We could sit here and debate all day and night about which games are indeed P2W and which ones aren’t.  But what I want to do right now is talking about Boom! Tanks.

This is Codemasters’ new game on mobile platform, following Colin Mcrae Rally.  First off, yes this is a free to download game with in-app purchases.  I’ve been playing this for the last couple of days since its launch and it’s actually not bad.

The IAP will get annoying after a while and the social media tie-in is there too, but what else is new? As you would expect from a free-to-play title, the cosmetic stuff is pretty much all cash only items and there are ways to speed up things such as tank upgrades with real money.

Currently, though, I haven’t found any real need to spend anything on this game.  The upgrades don’t start taking time to deliver until you’ve reached about three levels into each upgrade module (of which there a total of six, with six total levels each) and the first delivery time is a mere five minutes.  I know time is money and all that when you’re talking about mobile apps but five minutes? I don’t mind waiting, it’s actually a really short time.  The next level after that takes fifteen minutes, again, a very short time.  And, presumably the last levels take thirty minutes (haven’t reached there yet but I’ll update if this is wrong).

And then there’s the camouflage paint.  Camo is pretty much cosmetic.  You do get a bit of bonus money at the end of each match but it’s not really much and certainly not worth spending real cash on.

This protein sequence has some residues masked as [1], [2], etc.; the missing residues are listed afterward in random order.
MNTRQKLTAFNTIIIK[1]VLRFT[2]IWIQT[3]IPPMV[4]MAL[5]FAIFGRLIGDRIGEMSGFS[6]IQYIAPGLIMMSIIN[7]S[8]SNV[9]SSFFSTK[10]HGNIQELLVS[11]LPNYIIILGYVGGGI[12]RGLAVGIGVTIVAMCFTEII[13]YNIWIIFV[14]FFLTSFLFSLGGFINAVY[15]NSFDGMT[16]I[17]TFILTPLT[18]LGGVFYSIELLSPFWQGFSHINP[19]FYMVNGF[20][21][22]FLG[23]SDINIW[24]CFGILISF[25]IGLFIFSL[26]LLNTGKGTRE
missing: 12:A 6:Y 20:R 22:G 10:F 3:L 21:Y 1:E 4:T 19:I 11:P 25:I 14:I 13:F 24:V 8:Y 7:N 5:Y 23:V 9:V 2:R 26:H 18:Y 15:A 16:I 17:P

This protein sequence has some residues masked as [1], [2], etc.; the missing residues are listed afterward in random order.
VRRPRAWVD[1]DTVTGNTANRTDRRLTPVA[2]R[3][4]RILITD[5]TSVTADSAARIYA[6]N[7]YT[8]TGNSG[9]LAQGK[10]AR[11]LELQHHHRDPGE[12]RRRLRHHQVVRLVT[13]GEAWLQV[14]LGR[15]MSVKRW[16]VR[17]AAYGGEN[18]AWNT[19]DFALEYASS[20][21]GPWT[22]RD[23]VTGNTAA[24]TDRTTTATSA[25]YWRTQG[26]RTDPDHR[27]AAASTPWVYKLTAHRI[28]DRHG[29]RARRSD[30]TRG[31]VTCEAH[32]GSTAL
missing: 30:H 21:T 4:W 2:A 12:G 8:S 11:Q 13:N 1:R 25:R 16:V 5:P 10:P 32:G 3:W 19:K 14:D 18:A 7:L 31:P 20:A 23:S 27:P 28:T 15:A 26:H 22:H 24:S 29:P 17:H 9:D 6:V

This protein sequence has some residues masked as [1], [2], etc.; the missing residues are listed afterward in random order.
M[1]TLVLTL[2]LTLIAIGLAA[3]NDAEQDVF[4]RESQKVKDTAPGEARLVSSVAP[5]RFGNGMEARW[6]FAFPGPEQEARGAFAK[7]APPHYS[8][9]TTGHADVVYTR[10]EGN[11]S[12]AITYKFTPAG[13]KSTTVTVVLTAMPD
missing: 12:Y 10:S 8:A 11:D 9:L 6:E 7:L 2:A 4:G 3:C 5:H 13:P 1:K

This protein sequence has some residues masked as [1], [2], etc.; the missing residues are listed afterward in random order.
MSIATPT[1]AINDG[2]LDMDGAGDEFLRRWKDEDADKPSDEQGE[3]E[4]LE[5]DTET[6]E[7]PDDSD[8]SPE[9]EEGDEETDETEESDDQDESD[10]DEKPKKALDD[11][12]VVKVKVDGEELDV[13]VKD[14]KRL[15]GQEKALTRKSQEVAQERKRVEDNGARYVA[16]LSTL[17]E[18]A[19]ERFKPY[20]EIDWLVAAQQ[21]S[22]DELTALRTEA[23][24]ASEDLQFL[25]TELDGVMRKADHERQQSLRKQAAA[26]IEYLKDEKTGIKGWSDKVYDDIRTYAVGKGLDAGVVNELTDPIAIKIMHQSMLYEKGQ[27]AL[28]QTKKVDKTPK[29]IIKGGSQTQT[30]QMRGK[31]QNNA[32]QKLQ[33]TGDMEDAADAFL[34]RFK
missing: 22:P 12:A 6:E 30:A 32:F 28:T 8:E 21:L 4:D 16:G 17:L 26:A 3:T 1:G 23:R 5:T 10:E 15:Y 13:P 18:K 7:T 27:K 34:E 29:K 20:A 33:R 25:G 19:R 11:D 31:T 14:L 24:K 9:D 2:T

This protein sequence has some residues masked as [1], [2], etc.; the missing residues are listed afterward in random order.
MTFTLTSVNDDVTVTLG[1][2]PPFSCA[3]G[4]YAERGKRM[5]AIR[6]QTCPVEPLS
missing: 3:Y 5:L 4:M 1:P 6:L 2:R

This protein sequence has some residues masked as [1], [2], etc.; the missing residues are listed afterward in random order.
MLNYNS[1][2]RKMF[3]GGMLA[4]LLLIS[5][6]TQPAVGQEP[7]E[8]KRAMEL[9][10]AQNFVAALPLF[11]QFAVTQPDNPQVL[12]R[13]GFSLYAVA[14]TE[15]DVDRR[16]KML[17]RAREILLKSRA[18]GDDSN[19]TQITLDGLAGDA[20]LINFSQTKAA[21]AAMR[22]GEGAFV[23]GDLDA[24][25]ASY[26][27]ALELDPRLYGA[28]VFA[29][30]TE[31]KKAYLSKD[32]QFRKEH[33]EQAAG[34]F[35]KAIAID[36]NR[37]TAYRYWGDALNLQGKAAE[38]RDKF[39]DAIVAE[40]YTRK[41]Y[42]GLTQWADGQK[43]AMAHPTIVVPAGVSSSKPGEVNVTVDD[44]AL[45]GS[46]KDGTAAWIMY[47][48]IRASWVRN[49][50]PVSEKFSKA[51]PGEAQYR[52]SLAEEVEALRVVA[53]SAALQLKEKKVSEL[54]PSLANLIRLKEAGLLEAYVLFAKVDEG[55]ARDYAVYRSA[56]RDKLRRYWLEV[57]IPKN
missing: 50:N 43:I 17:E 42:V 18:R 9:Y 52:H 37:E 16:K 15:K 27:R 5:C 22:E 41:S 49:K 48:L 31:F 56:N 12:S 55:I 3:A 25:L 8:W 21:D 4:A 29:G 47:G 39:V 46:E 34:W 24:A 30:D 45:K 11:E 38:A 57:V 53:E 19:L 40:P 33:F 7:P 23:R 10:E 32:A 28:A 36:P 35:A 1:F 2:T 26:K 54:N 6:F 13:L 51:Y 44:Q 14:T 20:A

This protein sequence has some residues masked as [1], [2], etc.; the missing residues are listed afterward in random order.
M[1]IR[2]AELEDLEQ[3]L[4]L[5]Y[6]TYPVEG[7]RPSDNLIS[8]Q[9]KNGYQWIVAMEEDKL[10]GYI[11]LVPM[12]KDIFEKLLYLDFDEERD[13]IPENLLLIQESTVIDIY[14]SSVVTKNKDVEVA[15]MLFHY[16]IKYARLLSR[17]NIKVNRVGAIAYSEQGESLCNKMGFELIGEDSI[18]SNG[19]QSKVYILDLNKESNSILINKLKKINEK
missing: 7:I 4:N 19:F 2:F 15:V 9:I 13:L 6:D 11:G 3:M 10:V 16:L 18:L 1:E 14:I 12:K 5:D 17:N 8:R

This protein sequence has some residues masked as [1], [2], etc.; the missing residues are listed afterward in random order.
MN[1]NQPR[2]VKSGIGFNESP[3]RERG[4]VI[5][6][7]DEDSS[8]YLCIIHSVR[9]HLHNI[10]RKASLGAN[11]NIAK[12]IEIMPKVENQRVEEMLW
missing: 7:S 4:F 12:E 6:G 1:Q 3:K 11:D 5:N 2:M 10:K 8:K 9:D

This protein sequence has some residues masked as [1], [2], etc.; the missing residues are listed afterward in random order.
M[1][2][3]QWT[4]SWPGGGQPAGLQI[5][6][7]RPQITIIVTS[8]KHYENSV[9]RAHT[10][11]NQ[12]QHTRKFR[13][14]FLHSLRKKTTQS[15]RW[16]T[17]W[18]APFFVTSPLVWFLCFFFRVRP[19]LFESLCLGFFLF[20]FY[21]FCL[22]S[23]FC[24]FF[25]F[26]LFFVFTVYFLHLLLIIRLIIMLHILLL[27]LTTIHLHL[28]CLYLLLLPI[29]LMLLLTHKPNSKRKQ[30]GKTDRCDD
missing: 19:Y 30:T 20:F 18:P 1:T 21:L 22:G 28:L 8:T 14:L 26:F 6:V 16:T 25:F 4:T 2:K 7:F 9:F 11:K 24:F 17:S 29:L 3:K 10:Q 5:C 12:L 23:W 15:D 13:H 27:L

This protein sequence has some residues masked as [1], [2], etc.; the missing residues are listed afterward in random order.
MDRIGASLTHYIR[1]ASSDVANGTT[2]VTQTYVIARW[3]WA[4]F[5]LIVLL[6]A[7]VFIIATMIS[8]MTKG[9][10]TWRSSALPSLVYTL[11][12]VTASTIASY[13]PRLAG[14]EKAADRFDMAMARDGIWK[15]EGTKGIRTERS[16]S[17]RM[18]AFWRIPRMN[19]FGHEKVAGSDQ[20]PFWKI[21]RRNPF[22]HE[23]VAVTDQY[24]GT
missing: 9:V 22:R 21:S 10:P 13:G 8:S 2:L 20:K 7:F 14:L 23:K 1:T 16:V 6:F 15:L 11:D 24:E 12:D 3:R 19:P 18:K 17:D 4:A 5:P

The gameplay isn’t anything to really rave about.  It’s on rails and you don’t control your tank’s movements.  The only thing the player actually needs to do is move the targeting reticule onto the enemy tank to fill up an “aiming bar” that will, in turn, giving you an “aiming bonus” in the form of in-game currency.  After that it’s just a matter of tapping the screen when the time is right in order to hit and damage the opponent.

The tanks have health bars similar to fighting games like Mortal Kombat and the whole timed-shooting mechanic reminds me a lot of FIFA’s penalty kick, minus any form of aiming.

Oh, and before I forget, there are premium tanks to buy too.  The actual selection of “free” tanks isn’t too bad and they do have noticeable differences, especially when you upgrade them.  Premium tanks give you a boost to your in-game currency earnings per match.  That’s about it, actually.  The currency boost isn’t much and the stats for premium tanks are somewhat similar to the rest of the “free” tanks too.

So then, what’s to conclude from this? Well, it’s free.  And it’s mobile.  It’s a little big, so you need WiFi to download it.  But, overall, it’s really not that bad.  Yes, you will have IAPs thrown at you.  Yes, there will be ads.  But, you know what?  There aren’t any IAPs that I can see would give anyone a significant advantage.  There’s no multiplayer yet, but the only difference I can see if there was multiplayer, would be that a person who spent real money on absolutely everything would end up with a tank that’s no different to free player’s (unless he uses a premium tank, in which case, it’s different, not better.).  But I like the whole tapping based controls.  Simply because games that use tilt controls annoy me.  However, good the controls are, they don’t work while sitting on the bus or train.

So, thank you, Codemasters.  You might not have made a great game, but at least it’s good for killing time on the morning commute.